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The monkeypox virus continues to spread across the United States, but it could soon be known as something else. The World Health Organization (WHO) says it’s holding an open forum to rename monkeypox, after some critics raised concerns that the name could be derogatory. WHO said they aim to “avoid causing offense to any cultural, social, national, regional, professional, or ethnic groups, and minimize any negative impact on trade, travel, tourism or animal welfare.”

As we await their decision, we want to make sure you and your patients are well informed on the virus, especially with no sign of it slowing down. The U.S. has recorded more than 100,000 confirmed monkeypox cases and counting. Monkeypox cases have been found in every state except Wyoming. New York, California, and Florida have reported the most cases. So far, there have been no monkeypox deaths in the U.S, but since late July, the U.S. has reported more monkeypox cases than any other nation.

Where did monkeypox come from?

The smallpox-like disease was first found in humans in the Democratic Republic of the Congo in 1970 and has become more common in West and Central Africa. It began spreading to European and other Western nations in May 2022. The WHO declared it a global public health emergency in late July, and the Biden administration declared it a national health emergency August 4.

How does it spread?

How the virus spreads remains misunderstood when it comes to monkeypox. Here’s what we know: According to medical and public health experts, anyone can contract the virus, including children, because it is spread through bodily fluids such as saliva, sweat, and pus from the pox’s skin lesions. It mostly spreads through extended skin-to-skin contact, touching contaminated surfaces, objects, or fabrics; and contact with respiratory secretions like mucus. The primary route of transmission has been through direct contact during sexual encounters but remember, monkeypox isn’t considered a sexually transmitted infection.

Here’s what we don’t know: whether the virus can be spread by an exposed individual before experiencing any symptoms, including the very contagious pustules. According to the CDC, scientists are still researching this possibility.

Who is most at risk?

For most people the risk of infection remains low. The virus is mostly affecting men who have sex with men, but health experts stress monkeypox has no regard for gender, sexual orientation, age, or ethnicity. Overall, the people who are at highest risk of being infected are those who come into prolonged, close contact or who have direct skin-to-skin contact with someone else who is infected.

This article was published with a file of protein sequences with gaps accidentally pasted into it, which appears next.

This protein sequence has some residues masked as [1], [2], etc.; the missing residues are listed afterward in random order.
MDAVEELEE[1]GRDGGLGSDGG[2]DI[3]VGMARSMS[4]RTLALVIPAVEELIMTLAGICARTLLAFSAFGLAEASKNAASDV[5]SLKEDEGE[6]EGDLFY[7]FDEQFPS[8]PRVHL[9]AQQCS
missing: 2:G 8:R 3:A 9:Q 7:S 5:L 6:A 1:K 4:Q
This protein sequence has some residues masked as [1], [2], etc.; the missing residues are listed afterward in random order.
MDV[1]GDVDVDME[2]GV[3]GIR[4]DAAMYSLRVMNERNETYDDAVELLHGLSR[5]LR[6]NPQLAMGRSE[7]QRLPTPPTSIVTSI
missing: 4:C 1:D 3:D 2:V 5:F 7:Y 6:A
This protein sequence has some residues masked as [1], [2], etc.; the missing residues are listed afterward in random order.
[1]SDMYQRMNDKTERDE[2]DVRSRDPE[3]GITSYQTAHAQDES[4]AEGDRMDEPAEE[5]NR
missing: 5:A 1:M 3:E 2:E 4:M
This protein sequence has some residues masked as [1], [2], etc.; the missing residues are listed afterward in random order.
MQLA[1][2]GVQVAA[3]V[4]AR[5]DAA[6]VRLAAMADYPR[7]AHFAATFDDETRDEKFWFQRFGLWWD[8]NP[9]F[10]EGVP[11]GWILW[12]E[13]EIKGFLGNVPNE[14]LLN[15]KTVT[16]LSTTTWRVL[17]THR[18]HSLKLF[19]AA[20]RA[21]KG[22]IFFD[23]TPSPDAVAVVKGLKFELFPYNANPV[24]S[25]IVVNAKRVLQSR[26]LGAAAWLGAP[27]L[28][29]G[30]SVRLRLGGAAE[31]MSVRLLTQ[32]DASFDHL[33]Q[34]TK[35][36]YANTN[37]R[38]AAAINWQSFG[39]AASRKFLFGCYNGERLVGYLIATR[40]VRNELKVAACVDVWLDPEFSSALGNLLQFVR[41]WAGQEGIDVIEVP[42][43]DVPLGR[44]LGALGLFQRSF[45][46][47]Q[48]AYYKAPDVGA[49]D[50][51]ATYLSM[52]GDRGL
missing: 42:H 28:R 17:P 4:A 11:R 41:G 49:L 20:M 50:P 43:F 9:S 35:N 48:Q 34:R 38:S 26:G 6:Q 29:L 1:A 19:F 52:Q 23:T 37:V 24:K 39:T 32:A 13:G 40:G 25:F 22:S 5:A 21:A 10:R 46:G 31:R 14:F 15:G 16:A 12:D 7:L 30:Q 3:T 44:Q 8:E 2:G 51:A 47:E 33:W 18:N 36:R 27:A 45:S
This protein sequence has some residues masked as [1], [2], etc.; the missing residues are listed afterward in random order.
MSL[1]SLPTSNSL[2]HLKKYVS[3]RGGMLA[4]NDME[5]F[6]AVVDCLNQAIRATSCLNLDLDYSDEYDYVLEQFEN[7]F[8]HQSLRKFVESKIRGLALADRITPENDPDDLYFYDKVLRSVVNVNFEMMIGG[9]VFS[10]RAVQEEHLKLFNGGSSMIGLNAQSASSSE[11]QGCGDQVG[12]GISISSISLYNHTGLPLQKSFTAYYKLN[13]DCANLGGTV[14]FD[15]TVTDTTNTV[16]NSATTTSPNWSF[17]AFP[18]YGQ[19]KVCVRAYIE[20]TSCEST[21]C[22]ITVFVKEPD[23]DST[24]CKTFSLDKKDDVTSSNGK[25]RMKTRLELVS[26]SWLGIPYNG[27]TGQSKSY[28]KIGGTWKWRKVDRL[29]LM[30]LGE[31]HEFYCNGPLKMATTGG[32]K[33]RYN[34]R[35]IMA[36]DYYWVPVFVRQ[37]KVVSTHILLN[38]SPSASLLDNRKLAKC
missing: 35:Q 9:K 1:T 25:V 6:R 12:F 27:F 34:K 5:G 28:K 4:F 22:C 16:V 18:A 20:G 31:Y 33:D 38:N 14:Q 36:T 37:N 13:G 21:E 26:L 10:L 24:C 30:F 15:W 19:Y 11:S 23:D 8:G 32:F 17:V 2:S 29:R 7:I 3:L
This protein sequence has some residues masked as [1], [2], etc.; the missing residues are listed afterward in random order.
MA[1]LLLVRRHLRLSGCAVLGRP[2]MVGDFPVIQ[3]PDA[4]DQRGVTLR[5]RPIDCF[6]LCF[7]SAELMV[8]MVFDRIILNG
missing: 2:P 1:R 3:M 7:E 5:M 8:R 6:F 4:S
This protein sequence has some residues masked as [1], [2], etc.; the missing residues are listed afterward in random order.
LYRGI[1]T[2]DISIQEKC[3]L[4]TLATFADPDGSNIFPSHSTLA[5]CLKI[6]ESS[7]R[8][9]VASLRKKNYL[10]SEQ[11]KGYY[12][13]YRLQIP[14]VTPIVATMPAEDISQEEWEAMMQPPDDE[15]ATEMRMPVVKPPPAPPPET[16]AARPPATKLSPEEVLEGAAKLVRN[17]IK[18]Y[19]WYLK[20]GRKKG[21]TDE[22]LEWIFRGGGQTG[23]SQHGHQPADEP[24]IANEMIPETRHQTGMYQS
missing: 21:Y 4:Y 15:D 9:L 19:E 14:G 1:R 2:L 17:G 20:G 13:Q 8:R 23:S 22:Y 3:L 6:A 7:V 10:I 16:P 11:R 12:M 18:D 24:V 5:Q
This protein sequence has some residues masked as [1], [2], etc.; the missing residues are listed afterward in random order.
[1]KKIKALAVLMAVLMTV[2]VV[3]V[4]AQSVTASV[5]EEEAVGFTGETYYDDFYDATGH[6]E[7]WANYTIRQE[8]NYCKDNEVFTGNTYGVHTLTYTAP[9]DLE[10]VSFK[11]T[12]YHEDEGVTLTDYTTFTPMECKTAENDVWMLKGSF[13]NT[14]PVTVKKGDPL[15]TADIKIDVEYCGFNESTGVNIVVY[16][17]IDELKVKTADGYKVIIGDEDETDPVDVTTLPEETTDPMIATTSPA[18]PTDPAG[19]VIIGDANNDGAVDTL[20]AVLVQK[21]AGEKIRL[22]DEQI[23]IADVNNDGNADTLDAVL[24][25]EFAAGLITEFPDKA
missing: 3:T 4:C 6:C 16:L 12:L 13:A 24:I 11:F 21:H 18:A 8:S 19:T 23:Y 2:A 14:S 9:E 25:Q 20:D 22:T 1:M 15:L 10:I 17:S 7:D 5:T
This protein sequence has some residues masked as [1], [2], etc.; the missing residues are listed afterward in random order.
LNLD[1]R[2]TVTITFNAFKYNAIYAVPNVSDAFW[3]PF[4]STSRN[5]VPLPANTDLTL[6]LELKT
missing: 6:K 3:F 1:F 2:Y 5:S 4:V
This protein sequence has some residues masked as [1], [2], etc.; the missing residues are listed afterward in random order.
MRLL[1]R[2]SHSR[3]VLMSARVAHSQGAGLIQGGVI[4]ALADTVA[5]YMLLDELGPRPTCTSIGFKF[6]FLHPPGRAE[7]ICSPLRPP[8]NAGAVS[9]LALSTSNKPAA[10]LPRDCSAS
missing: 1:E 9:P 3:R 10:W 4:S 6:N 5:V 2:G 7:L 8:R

Signs and Symptoms

Monkeypox symptoms include swollen lymph nodes, fever, and a rash that may initially be mistaken for chickenpox or a sexually transmitted disease if in the genital region. Rashes can also appear on other areas like the hands, feet, chest, face, or mouth.

Other symptoms can include:

  • Chills
  • Exhaustion
  • Muscle aches and backache
  • Headache
  • Respiratory symptoms (e.g. sore throat, nasal congestion, or cough)

According to the CDC, Monkeypox symptoms usually start within 3 weeks of exposure to the virus. If someone has flu-like symptoms, they will usually develop a rash 1-4 days later.

Monkeypox can be spread from the time symptoms start until the rash has healed, all scabs have fallen off, and a fresh layer of skin has formed. The illness typically lasts 2-4 weeks.

Testing For Monkeypox

Premier Medical Laboratory Services (PMLS) is now one of only a handful of laboratories in the nation validated to provide diagnostic testing for the virus. With a high-throughput laboratory infrastructure, we can process these tests fast with 98% of results delivered in under 24 hours.

Since the beginning of the outbreak, testing for this virus has been limited and PMLS is proud to provide further accessibility to diagnostics. Currently, the assay utilized by PMLS is performed via the PCR method with biological samples collected by a swab from a patient’s lesion.


Since monkeypox is related to the smallpox virus, the U.S. has vaccines and antiviral drugs that can fight the virus. U.S. health officials also modified monkeypox vaccine dosing instructions to stretch the supply of vaccine. Instead of sticking with a standard shot that would enter deep into tissue, the FDA now encourages a new way – just under the skin at one-fifth the usual dose.